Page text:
As hedge funds come under tighter scrutiny, Vanderbilt Owen Graduate School of Management professor Nicolas Bollen has identified several that could pose a fraud risk similar to the kind undertaken by Bernie Madoff, who bilked investors out of $65 billion.
In a study examining the effectiveness of five performance flags used to detect hedge fund fraud, Bollen compared 195 “problem” funds against a pool of 8,575 “non-problem” hedge funds. He found that some of the funds with no violations reported against them actually displayed characteristics signaling risk of fraud.
“Our performance flags may be indicating that some of the non-problem funds are in fact at higher risk of fraud, but have not yet been charged with any violations,” says Bollen.
The Securities and Exchange Commission has adopted screening tools similar to those tested by Bollen in the wake of the Madoff scandal, though their use could grow under the new financial reforms package. The performance flags are also similar to analytical tools used by whistleblower Mark Markopolos to alert authorities to irregularities with Madoff’s investments as early as 2000.
“The approach we’re validating for hedge fund monitoring is, in some ways, similar to the one used by the IRS to determine which tax returns to audit,” says Bollen. “By statistically parsing through funds and identifying ‘red flags,’ we demonstrate financial regulation can work without being prohibitively expensive.”
Here are five indicators for monitoring hedge fund fraud:
(1) A kink in the fund’s distribution of returns at zero: A statistical test will show a lack of smoothness—a kink—in a hedge fund’s distribution of reported returns at zero. This may indicate an effort to avoid reporting a loss by inflating returns in one month, then later reversing the overstatements. When calculating returns on a bimonthly basis, the study found that this kink disappears.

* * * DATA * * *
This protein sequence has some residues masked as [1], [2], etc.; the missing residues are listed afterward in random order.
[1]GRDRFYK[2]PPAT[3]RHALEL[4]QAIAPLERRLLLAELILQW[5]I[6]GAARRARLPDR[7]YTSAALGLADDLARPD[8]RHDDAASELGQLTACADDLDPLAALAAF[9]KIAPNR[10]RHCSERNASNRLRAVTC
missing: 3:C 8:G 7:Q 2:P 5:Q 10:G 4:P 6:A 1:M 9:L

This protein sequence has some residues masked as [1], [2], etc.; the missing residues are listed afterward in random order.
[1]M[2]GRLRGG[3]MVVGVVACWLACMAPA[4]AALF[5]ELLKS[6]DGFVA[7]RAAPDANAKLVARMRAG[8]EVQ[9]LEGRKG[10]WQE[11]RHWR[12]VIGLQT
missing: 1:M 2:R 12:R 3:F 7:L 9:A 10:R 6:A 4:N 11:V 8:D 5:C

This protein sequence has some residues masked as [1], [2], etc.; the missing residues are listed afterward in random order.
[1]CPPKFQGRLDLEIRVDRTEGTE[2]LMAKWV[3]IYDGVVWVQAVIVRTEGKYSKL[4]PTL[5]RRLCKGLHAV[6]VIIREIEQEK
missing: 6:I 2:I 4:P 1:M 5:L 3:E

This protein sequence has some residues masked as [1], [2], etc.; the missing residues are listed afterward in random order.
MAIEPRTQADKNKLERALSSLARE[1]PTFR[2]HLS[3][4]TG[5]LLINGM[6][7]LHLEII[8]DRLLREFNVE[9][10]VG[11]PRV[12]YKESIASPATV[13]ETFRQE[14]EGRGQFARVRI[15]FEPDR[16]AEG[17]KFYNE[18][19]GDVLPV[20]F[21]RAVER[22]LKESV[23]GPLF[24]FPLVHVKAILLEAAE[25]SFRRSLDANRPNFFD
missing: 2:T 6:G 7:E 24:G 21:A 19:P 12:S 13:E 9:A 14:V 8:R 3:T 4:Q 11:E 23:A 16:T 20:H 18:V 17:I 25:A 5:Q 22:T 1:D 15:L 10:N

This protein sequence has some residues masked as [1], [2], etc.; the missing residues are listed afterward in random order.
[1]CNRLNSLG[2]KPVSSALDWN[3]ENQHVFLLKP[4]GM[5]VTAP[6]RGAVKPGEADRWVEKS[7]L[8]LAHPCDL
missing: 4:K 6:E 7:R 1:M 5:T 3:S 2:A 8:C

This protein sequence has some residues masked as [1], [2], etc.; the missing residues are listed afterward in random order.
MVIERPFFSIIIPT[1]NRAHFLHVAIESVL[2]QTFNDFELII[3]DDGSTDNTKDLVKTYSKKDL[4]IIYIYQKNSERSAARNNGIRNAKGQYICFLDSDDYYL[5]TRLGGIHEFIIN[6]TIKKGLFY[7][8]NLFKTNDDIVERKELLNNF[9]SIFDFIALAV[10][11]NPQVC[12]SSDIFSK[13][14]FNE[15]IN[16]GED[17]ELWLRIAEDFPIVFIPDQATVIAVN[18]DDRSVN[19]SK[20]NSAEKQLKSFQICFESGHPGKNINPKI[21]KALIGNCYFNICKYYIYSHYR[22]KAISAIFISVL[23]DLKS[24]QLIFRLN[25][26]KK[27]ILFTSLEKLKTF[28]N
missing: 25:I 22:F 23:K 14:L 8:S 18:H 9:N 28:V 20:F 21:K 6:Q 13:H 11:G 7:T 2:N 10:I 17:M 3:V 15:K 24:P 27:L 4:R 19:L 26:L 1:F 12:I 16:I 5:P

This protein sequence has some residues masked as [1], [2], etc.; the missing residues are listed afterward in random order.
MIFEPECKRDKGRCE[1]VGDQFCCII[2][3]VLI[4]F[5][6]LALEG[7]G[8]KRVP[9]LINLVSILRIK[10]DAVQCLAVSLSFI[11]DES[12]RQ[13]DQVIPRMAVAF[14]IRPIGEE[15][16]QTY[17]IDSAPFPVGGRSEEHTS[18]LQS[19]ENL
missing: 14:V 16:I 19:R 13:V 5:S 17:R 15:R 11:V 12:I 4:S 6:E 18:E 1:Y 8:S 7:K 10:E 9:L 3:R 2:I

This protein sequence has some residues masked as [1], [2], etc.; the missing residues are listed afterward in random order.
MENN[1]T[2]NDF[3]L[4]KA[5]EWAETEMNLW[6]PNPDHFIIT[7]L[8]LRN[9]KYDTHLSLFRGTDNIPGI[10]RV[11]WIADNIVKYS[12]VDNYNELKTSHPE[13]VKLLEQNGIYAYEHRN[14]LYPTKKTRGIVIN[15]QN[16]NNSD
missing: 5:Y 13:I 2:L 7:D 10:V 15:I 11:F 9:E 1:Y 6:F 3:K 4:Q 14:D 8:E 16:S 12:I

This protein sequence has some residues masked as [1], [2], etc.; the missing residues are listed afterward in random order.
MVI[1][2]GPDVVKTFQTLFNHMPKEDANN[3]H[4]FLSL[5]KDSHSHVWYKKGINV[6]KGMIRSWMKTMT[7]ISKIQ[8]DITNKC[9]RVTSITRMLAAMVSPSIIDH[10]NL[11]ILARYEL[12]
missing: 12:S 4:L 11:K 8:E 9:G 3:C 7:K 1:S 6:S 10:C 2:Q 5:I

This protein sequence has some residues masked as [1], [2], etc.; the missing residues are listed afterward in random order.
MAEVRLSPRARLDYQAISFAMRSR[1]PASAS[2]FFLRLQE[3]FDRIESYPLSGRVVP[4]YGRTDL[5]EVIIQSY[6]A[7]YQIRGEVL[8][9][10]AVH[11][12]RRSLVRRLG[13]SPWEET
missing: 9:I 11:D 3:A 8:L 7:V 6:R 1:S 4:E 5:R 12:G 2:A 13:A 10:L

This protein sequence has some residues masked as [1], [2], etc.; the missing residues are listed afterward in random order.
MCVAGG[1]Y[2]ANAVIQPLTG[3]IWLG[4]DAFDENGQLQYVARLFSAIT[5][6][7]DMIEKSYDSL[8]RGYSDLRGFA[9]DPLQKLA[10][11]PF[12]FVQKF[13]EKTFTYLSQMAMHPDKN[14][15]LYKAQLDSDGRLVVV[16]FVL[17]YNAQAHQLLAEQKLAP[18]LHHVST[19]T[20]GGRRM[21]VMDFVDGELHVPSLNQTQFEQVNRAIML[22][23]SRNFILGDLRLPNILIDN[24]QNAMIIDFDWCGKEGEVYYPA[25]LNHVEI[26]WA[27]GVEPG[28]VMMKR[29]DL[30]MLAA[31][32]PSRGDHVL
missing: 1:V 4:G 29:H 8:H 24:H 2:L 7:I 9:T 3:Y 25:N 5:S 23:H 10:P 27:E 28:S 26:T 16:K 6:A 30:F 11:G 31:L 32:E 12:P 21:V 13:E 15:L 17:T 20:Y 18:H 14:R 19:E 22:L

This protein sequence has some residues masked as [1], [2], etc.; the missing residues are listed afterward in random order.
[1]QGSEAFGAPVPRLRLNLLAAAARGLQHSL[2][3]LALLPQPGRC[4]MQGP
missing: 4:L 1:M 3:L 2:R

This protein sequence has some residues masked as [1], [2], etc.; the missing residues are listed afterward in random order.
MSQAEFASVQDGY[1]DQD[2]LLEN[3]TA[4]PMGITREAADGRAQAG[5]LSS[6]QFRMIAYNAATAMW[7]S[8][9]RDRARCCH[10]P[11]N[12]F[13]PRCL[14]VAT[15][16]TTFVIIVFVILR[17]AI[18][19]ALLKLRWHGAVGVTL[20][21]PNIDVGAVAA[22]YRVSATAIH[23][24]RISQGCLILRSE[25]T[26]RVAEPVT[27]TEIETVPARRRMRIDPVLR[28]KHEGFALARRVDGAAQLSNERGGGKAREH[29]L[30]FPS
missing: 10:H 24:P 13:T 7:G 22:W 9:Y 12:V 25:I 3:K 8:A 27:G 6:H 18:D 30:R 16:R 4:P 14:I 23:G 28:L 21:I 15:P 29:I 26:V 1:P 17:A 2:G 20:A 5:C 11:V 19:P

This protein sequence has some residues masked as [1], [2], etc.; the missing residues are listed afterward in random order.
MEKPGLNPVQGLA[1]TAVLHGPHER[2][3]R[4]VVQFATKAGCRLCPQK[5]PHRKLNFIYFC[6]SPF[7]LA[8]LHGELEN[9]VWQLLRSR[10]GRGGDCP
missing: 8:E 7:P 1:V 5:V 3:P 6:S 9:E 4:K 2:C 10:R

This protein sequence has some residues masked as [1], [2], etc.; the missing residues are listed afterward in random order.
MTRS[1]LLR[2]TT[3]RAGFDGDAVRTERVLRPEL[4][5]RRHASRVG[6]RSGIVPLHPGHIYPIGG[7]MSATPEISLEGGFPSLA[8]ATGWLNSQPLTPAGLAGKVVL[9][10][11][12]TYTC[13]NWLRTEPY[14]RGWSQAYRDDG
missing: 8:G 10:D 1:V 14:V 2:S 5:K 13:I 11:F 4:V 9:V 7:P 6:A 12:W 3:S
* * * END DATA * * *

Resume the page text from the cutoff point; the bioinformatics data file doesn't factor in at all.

(2) A low correlation with other assets: Hedge fund returns should be correlated with a set of investment “style factors,” which researchers developed to mimic well-known hedge fund trading strategies. A low degree of correlation could be the result of a hedge fund actually making good on its promise to deliver unique returns. However, Bollen argues that if no reliable correlation exists, it is likely that the hedge fund returns are distorted, perhaps in an effort to mask risk or, as in the case of Madoff, because they were being fabricated.
(3) Artificially smooth returns: Returns that show a low level of volatility and a positive serial correlation could be the result of hedge fund managers purposely smoothing returns by reporting moving averages. Research has shown that moving averages feature lower volatility than raw observations, and will possess serial correlation even when raw observations have none.
(4) Losses reported differently than gains: When the serial correlation is conditional on a particular variable, it may point to a hedge fund manager’s desire to smooth losses by delaying reports of poor performance, while fully reporting gains when they occur in hopes of winning investor capital.
(5) Poor data quality: Portfolios can be analyzed for “man-made” data patterns that include characteristics such as too many returns exactly equal to zero, too few unique returns, too long a string of identical returns, and an extremely low percentage of negative returns. Regarding the last point, the authors say that, naturally, very few losses would be reported if returns were being fabricated, such as in a Ponzi scheme.
Bollen also notes that this so-called performance flag approach could be applied to deter fraud in a wide range of investments.
“The information we are providing also can benefit investment advisers by making them aware that pre-screening can be a very effective way to protect client portfolios.”
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